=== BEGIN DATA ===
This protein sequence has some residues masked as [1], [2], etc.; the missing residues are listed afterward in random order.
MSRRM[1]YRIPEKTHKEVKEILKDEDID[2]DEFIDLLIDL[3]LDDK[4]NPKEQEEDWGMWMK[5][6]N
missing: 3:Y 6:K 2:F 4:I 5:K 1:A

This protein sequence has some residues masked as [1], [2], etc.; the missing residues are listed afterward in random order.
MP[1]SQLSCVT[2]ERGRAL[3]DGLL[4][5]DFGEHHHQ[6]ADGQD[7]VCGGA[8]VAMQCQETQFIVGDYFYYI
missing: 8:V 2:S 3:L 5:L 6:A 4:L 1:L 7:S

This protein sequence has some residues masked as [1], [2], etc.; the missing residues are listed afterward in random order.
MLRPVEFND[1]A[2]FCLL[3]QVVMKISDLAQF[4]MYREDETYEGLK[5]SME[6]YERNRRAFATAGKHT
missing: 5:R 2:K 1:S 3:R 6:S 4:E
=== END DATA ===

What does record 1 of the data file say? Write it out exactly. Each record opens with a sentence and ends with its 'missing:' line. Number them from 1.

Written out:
This protein sequence has some residues masked as [1], [2], etc.; the missing residues are listed afterward in random order.
MSRRM[1]YRIPEKTHKEVKEILKDEDID[2]DEFIDLLIDL[3]LDDK[4]NPKEQEEDWGMWMK[5][6]N
missing: 3:Y 6:K 2:F 4:I 5:K 1:A